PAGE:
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4 dead as severe storms hit Houston, TX; Election Protection Program eases access to voting information; surge in solar installations eases energy costs for Missourians; IN makes a splash for Safe Boating Week.

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The Supreme Court rules funding for the Consumer Financial Protection Bureau is okay, election deniers hold key voting oversight positions in swing states, and North Carolina lawmakers vote to ban people from wearing masks in public.

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Americans are buying up rubber ducks ahead of Memorial Day, Nebraskans who want residential solar have a new lifeline, seven community colleges are working to provide students with a better experience, and Mississippi's "Big Muddy" gets restoration help.

On World Water Day, advocates call on Congress to reinstate protections

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Friday, March 22, 2024   

Today is World Water Day, established 21 years ago by the United Nations to promote clean, fresh water.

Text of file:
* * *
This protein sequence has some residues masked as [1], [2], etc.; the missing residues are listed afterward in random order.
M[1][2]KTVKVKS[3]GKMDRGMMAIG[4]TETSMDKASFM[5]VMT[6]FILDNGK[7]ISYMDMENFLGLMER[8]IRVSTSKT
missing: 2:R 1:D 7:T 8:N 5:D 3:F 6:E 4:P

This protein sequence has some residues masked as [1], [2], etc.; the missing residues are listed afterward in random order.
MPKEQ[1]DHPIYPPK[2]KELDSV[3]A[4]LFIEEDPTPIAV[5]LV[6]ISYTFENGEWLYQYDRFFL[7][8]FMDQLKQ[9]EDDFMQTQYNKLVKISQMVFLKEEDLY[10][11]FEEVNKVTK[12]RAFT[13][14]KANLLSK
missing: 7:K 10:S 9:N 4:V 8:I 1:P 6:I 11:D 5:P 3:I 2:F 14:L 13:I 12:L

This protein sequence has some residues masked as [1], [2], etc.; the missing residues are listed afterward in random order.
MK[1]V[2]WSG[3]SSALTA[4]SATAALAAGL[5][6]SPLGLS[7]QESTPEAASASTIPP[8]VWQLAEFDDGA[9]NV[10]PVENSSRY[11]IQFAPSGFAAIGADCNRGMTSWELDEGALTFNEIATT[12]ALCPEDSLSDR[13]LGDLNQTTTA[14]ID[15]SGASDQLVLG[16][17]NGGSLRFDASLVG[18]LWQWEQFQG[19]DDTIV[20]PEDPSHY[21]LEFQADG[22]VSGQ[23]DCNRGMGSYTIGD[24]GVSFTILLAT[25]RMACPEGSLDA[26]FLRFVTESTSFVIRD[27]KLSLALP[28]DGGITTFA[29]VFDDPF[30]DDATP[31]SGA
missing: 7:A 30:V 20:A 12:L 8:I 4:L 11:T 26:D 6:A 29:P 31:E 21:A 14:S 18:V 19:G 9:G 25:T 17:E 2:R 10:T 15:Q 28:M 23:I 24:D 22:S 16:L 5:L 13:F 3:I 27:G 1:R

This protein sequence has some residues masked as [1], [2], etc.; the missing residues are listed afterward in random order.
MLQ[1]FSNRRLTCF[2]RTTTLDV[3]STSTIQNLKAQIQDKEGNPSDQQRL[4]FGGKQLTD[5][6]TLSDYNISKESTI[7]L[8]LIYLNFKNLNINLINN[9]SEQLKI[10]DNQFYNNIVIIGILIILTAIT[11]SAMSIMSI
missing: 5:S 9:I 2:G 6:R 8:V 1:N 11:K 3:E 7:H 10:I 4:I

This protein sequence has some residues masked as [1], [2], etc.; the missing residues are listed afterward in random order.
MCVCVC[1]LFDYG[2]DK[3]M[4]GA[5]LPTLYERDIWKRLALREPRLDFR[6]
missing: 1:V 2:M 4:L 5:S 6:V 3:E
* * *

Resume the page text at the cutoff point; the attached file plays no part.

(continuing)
This year, advocates in the U.S. are pressing Congress to reinstate Obama-era Clean Water Act protections for smaller seasonal streams, safeguards struck down last May by the conservative majority on the Supreme Court.

Jim Murphy, senior director of legal advocacy for the National Wildlife Federation, explained the urgency of restoring the previous rules.

"With those protections now significantly scaled back, if we don't take action, we're going to see that type of pollution again," Murphy asserted. "Especially with water under strain from climate change, and other threats. Americans can't afford that."

The Clean Water Act of 2023 would restore the Waters of the United States rule. It has more than 120 co-sponsors but remains stalled in the U.S. House of Representatives.

Murphy pointed out it is now up to the states to enforce their own environmental protections.

"I think one of the biggest challenges for California is ensuring that the state has the resources needed to deal with the actual workload that this rollback has caused," Murphy noted.

Over the past few years, California has alternated between extreme drought and flooding rains linked to climate change. State, federal, and local agencies are spending hundreds of millions to build flood plains to capture excess water in the wet years and let it soak in to replenish the aquifers.


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